·         After the selected pairs have presented, this is the time that the teacher shows the image of the Sun (showing the interior parts) with proper labels (labels should be bigger). This time, the teacher will tell the class (pairs) to compare their drawings with the illustration of the Sun that the teacher posted. The students can evaluate for themselves (no need to score) on how close their drawings are to the illustration.
·         Review the assessment items if the tasks and skills required are aligned with the tasks and skills of the revised lesson plan. Include a diagram of the Sun and its parts in the assessment task since the revised lesson will have more visuals.
·         The second implementation will be done by Ms. ______.

For the lesson study practitioner and knowledgeable others who serve as consultants to the lesson study group, it is important to bear in mind the conceptual framework for using models as tools for analogical reasoning. Every time a manipulative model or any three-dimensional model is being used to teach a science concept, the knowledgeable others must be able to analyze the object attributes and relational predicates that overlap between the target and base domain. This is important because “uncritical use of analogies may generate misconceptions and this is especially so when unshared attributes are treated as valid.” (Harrison and Treagust, 1993 p. 1292).       

REFERENCES

Falkenhainer B., Forbus K. D. & Gentner D. (1989). The Structure-mapping engine:
Algorithm and Examples. Artificial Intelligence, 41, 1-63. Retrieved from
http://www.kanga.nu/~claw/PDF/falkenhainer89structuremapping.pdf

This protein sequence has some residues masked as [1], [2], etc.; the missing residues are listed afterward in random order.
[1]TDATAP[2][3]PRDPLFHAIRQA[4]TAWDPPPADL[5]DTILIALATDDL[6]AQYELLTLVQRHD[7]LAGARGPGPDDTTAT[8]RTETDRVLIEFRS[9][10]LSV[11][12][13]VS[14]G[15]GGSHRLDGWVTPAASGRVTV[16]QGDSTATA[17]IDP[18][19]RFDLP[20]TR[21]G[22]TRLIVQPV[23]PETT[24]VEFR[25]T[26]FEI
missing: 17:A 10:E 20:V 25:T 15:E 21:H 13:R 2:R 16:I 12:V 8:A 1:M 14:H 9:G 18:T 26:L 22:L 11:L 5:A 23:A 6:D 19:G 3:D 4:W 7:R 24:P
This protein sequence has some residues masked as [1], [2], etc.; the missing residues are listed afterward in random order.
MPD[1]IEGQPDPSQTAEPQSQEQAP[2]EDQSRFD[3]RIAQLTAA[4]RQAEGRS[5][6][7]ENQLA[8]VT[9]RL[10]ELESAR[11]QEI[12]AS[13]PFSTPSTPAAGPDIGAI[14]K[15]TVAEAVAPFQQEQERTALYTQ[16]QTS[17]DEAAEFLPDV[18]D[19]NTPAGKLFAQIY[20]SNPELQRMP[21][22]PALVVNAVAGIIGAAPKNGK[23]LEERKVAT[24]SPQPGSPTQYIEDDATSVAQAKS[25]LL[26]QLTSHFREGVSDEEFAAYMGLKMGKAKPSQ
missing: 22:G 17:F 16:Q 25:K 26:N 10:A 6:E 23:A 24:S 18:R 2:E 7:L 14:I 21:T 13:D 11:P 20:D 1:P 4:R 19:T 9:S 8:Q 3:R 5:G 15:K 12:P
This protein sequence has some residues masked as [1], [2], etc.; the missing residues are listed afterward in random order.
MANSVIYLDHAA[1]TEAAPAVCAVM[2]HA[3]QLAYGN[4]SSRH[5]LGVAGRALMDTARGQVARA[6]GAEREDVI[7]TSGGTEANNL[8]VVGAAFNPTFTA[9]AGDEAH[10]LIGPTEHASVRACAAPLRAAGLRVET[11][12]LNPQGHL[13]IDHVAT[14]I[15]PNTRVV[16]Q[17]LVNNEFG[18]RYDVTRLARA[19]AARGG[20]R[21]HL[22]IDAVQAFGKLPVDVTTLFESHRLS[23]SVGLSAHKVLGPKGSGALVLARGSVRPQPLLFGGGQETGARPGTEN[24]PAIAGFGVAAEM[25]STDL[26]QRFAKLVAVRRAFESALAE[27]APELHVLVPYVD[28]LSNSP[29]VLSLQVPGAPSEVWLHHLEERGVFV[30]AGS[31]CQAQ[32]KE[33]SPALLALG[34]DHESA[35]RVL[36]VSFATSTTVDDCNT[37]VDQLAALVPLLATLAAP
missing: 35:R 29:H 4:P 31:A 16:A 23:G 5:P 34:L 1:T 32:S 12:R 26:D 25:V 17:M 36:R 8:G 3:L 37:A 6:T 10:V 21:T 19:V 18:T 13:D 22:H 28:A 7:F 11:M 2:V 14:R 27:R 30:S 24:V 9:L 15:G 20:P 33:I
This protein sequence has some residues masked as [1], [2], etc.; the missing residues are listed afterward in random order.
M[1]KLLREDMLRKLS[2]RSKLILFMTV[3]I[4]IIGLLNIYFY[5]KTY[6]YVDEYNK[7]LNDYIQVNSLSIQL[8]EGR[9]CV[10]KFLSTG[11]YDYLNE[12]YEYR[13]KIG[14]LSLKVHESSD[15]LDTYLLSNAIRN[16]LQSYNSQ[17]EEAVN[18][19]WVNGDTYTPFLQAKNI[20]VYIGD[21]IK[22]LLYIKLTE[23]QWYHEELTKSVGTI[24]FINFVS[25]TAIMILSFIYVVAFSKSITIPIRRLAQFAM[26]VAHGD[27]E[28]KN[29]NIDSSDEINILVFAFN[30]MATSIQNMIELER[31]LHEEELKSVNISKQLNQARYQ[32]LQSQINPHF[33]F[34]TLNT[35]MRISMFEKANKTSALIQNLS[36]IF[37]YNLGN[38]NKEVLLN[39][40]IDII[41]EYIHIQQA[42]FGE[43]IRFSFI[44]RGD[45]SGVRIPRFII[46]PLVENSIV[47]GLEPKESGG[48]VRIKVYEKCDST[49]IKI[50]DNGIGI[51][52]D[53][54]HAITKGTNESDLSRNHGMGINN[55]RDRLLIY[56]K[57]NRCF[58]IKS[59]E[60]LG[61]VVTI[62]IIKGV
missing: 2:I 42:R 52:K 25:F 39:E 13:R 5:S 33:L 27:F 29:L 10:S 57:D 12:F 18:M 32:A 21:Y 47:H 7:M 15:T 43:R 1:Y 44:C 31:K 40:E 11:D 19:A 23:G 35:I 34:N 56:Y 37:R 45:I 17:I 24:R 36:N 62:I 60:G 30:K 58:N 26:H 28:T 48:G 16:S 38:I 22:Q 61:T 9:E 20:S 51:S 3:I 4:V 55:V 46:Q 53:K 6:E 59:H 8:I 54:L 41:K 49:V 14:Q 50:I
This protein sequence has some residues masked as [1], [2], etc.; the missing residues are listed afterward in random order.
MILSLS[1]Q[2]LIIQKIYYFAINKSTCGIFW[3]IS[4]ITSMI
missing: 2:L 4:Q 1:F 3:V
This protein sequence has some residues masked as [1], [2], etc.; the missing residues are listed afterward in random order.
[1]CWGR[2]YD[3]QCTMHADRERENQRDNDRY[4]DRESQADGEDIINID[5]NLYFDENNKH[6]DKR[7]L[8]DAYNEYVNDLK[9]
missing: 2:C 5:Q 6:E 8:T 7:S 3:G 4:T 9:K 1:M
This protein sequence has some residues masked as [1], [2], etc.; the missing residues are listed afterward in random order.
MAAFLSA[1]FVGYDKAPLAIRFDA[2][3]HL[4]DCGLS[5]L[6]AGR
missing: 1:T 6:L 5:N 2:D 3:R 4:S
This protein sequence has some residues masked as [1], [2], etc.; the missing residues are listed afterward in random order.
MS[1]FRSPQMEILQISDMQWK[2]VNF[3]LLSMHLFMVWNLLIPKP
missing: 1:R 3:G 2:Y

Gentner,  D. (1983). Structure mapping: A theoretical framework for analogy. Cognitive
                Science, 7(2), 155-170. doi: 10.1016/S0364-0213(83)80009-3.

Glynn S.H. (1991). Explaining Science Concepts: A Teaching-with-analogies model. In
S.M. Glynn, R.H. Yeany & B.K. Britton (Eds.) The psychology of learning science. Lawrence  ErlbaumAssociates, Inc.: New Jersey.

Harrison, A.G. & Treagust D.F. ( 1993). Teaching with Analogies: A case study in grade
10 optics. Journal of Research in Science Teaching. 30, 1291-1307. Retrieved from  https://www.researchgate.net/profile/David_Treagust2/publication/
227763859_Teaching_with_analogies_A_case_study_in_grade10_optics/links/00b49521bf923c2973000000.pdf 
Krontiris-Litowitz, J. (2003), “Using manipulatives to improve learning in the
Undergraduate neurophysiology curriculum”, Advances in PhysiologyEducation, Vol. 27 No. 3, pp. 109-119. doi: 101152/advan.00042.2002.


McLaurin, D.C., Halverson, K.L. and Boyce, C.J. (2014), “Using manipulative models to
develop tree thinking”, Biology International, Vol. 54, pp. 108-121, available at: